A seminar at the Karachi Press Club on Thursday condemned the continuing tendency in the country to murder journalists, and urged the government to ensure protection for media persons.
The event was organized jointly by the Pakistan Press Foundation (PPF) and the Karachi Press Club (KPC) to mark International Day to End Impunity for Crimes Against Journalists and discuss a PPF report in this regard.
KPC Secretary Maqsood Yusufi slated the lack of action against the culprits and demanded the disclosure of the details of the Salim Shehzad murder case to the public. Owais Aslam Ali, secretary of the PPF, said that over the last two years, the tolerance for dissent had been visibly decreasing.
He said that of the 73 journalists killed since 2002, 48 had been targeted for murder while the others had been killed in events like suicide bomb blasts. He lamented that there was never any follow-up to the investigations and cases just fizzled out as time went by, affording the criminals an opportunity to have a field day.
He said there had been convictions in only five cases. He said that recently the United Nations had asked the Government of Pakistan for a list of the slain journalists, but the government expressed total ignorance.
Ali was of the view that we could not write on the most vital issues like militancy and extremism. He brought to the notice of the participants the sea change that had taken place in the situation, pointing out that between 1947 and 1987, only one journalist had been killed and that too in crossfire.
He also regretted that media houses and newspaper owners just did not bother to follow up cases for the relief of their workers. Alina Zainab Alavi, an advocate, stressed the importance of eyewitnesses in deciding cases and investigations, saying investigations were sabotaged by intimidating or cajoling witnesses.
She said Sindh’s conviction rate for murder was 35 percent. She suggested that there should be a JIT (joint investigation team) to look into the murder of journalists. She proposed that there be a time-frame for decision in the murder cases and that the process of investigation be as transparent as possible. Some of the affected people were also present to narrate their tales of woe.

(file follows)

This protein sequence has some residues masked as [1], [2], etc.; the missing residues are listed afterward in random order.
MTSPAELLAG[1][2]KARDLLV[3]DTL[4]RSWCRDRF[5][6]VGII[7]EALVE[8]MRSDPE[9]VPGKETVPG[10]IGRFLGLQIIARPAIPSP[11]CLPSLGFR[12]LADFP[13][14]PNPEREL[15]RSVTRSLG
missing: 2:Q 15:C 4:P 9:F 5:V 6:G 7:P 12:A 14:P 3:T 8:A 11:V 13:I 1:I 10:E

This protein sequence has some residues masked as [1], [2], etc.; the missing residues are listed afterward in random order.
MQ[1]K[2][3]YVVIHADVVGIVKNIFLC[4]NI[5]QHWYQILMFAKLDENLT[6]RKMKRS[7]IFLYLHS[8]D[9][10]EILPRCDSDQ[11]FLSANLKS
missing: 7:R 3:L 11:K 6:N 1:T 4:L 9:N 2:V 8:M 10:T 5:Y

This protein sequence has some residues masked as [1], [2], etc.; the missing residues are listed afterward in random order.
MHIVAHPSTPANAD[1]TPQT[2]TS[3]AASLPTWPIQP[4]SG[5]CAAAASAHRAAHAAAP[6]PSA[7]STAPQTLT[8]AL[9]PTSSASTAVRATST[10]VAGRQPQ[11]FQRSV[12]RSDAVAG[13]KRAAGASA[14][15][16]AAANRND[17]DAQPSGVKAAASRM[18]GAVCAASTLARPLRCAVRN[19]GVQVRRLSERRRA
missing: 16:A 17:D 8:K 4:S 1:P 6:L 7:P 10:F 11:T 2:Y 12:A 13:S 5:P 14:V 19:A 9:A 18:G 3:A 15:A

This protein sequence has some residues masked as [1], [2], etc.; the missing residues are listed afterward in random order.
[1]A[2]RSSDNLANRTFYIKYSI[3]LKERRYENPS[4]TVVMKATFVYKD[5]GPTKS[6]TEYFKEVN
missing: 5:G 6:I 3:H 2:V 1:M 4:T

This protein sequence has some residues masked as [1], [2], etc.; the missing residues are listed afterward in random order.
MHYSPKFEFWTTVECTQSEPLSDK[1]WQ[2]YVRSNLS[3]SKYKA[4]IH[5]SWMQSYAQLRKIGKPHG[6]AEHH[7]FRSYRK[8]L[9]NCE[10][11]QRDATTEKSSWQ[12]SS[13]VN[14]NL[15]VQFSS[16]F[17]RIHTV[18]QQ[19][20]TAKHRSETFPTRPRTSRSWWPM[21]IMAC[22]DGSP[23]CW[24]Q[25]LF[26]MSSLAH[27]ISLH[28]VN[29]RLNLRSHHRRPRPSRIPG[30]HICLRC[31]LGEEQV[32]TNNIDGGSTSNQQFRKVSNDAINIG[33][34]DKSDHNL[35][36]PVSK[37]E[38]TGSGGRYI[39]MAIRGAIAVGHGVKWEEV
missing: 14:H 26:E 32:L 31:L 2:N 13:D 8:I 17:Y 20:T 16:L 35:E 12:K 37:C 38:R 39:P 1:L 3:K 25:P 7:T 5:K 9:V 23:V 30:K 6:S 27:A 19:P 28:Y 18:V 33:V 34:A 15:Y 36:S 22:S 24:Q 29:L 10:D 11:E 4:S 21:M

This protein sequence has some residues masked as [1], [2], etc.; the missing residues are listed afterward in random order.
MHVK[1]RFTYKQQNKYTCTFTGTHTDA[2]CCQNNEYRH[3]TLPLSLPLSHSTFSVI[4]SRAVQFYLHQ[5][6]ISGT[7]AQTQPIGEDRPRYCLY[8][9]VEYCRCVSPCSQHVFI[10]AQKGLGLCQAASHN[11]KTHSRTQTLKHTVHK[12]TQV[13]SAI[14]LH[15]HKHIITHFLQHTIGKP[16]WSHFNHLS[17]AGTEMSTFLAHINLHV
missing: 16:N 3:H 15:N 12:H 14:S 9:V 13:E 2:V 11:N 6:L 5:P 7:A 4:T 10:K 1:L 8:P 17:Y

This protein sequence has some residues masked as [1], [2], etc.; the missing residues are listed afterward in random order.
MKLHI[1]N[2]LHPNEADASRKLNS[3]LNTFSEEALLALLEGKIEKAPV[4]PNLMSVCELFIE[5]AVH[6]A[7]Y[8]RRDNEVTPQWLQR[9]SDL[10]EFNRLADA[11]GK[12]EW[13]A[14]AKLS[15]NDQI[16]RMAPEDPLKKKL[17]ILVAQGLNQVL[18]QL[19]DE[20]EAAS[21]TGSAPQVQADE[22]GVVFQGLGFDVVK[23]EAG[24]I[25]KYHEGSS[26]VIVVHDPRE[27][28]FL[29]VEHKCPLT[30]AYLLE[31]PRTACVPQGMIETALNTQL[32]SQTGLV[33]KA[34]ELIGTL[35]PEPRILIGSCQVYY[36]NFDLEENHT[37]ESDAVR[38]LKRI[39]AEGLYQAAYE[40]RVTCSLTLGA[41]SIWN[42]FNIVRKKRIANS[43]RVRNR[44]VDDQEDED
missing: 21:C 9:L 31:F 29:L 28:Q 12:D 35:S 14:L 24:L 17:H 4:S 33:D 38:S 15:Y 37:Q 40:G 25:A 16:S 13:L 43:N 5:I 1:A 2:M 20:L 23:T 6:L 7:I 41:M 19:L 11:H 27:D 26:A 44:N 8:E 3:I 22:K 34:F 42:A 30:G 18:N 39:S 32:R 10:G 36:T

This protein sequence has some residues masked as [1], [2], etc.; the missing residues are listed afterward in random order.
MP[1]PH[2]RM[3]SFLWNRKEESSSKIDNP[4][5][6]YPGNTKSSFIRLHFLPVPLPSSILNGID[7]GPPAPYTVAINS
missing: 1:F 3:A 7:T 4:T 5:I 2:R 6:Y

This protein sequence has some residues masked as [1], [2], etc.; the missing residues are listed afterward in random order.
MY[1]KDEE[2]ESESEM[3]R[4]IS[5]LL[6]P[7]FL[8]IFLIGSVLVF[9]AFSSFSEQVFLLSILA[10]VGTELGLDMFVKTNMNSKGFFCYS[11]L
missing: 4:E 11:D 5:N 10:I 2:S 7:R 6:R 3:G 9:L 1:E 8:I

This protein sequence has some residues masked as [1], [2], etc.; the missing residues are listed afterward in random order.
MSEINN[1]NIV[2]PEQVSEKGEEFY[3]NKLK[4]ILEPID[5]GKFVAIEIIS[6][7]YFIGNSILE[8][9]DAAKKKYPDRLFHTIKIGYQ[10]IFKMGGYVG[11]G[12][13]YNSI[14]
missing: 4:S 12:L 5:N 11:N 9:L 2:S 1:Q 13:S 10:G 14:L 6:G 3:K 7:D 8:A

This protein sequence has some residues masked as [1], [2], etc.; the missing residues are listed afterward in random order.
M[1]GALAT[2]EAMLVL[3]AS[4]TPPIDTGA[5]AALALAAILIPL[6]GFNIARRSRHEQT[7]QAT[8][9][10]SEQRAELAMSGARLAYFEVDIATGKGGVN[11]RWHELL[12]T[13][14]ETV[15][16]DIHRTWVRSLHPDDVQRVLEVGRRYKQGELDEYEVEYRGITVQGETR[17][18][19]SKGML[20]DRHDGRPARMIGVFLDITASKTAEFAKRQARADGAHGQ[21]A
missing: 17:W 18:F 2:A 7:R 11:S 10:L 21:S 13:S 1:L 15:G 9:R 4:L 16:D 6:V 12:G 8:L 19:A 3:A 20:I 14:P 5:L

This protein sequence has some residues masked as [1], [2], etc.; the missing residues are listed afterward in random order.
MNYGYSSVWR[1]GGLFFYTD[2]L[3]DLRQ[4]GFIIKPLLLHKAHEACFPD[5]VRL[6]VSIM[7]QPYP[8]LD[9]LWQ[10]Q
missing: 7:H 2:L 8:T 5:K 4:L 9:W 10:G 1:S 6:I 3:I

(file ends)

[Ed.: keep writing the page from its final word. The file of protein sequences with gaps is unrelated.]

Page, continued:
Fauzia Dahar, whose brother Shan Dahar, a journalist with Abb Tak TV, was killed on the night of January 1, 2014, in his office while covering New Year celebrations, said that there had been two JITs to probe his killing but all without any outcome.
She said she went to the DIG, the home secretary and the superintendent of police, who had an impeccable reputation of being very honest, but it was just like pouring water over a duck’s back. She said the DIG who was there at that time was there even today and that he was most callous.
Faheem Siddiqui, secretary of the Karachi Union of Journalists, made a startling disclosure, namely, that the actual murderers of US journalist Daniel Pearl were roaming scot-free. He said we had to extricate ourselves from the antiquated investigation methods and switch over to things like forensic sciences.
He disclosed that the Journalists’ Protection Bill which was supposed to be announced in 2014 was absolutely one-sided in the sense that the recommendations of the Pakistan Federal Union of Journalists (PFUJ) were not even considered, leave aside included.
Senior journalist Idrees Bakhtiar said that there would have to be a revolution to bring about a sea change in the outlook of the authorities that be and one of the requirements for that, he said, was that the journalist community be united as a rock.
Dr Jabbar Khattak of the APNS said that what really was called for was a united front to be put up by the journalist community. Former KPC president Aamir Lateef said what was needed even more than laws was an iron-jacketed implementation machinery to implement them.
Sadaf Khan of Media Matters for Democracy said Pakistan was among the top 10 countries with maximum murders of journalists.